As he explains, early challenges to the federation were overcome because members of the federation were “determined to observe the unity and prove their collective existence during the changing political circumstances witnessed by the region”.

Those early years were spent consolidating a national identity and strengthening federal structures, while using its recently discovered hydrocarbon resources for the benefit of its people by way of socioeconomic development. New federal structures were established, notably the Federal National Council, the establishment of the Currency Board (and subsequently, the Central Bank of the UAE), and the unification of the armed forces into the Union Defence Force in the seventies.

The UAE launched an early liberalisation and diversification programme to reduce its reliance on oil and transform its labour-intensive economy to one based on knowledge and technology. As one of the world’s most open economies, the nation has since capitalised on its strategic location to build strengths in sectors such as aluminium and metals production, commerce, wholesale and retail trade, tourism, aviation, logistics, and telecommunications.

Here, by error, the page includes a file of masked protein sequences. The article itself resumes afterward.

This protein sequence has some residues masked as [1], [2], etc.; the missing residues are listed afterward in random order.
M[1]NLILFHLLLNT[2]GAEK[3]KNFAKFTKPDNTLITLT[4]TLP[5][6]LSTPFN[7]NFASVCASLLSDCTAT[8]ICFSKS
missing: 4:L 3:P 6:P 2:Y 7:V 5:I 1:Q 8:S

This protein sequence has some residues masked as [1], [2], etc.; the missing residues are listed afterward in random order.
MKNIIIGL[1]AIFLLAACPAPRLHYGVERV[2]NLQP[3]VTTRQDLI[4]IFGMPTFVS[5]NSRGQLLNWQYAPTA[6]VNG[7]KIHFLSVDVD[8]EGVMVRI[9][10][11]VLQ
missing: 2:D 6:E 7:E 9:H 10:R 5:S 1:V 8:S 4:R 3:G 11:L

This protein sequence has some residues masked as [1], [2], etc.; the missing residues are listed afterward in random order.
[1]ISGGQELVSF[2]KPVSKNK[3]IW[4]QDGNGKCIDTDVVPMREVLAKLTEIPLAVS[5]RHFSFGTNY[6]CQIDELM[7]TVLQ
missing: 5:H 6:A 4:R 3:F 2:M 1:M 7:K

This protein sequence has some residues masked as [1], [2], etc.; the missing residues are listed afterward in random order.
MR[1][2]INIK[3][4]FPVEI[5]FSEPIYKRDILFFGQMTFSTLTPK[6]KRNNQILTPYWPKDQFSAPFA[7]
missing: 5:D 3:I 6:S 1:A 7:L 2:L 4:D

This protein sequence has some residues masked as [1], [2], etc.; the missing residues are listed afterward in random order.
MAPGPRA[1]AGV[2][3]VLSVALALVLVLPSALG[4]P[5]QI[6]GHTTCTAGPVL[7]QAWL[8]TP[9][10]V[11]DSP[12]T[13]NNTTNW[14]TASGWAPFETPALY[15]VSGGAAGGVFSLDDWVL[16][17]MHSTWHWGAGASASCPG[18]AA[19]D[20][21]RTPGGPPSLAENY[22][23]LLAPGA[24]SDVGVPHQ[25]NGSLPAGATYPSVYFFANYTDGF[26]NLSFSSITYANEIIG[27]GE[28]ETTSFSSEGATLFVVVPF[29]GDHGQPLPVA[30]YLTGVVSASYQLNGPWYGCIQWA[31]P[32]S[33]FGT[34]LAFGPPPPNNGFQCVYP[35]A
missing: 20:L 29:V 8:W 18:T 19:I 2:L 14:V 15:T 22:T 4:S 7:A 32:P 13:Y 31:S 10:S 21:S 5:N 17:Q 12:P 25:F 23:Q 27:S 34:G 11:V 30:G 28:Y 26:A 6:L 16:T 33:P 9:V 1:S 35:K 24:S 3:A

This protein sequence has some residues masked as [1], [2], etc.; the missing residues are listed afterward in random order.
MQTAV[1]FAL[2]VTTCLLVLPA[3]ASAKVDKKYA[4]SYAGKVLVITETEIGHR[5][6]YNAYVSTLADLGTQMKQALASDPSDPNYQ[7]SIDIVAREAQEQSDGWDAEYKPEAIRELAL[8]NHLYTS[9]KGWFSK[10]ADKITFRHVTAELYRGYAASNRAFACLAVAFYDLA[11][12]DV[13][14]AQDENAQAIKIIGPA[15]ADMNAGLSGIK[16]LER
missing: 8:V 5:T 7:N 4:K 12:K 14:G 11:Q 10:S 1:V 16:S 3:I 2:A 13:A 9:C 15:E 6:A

Peaks and troughs in GDP growth were streamlined by the late noughties. Despite significant dips in 2009 and 2020, the economy has expanded at an average rate of 3.8 per cent between 2000 and 2020.

Oil exports now account for about 30 per cent of total UAE GDP, with the country expanding into renewable and nuclear energy, and establishing leadership on several fronts.

The UAE ranks ninth on the wide-ranging world competitiveness index for the second consecutive year despite the lingering impact of the Covid-19 pandemic, according to a survey by Switzerland’s International Institute for Management Development.

Earlier this year, the UAE was ranked the fourth best place to live and work in a survey on an expat survey polling more than 20,000 people who live and work abroad.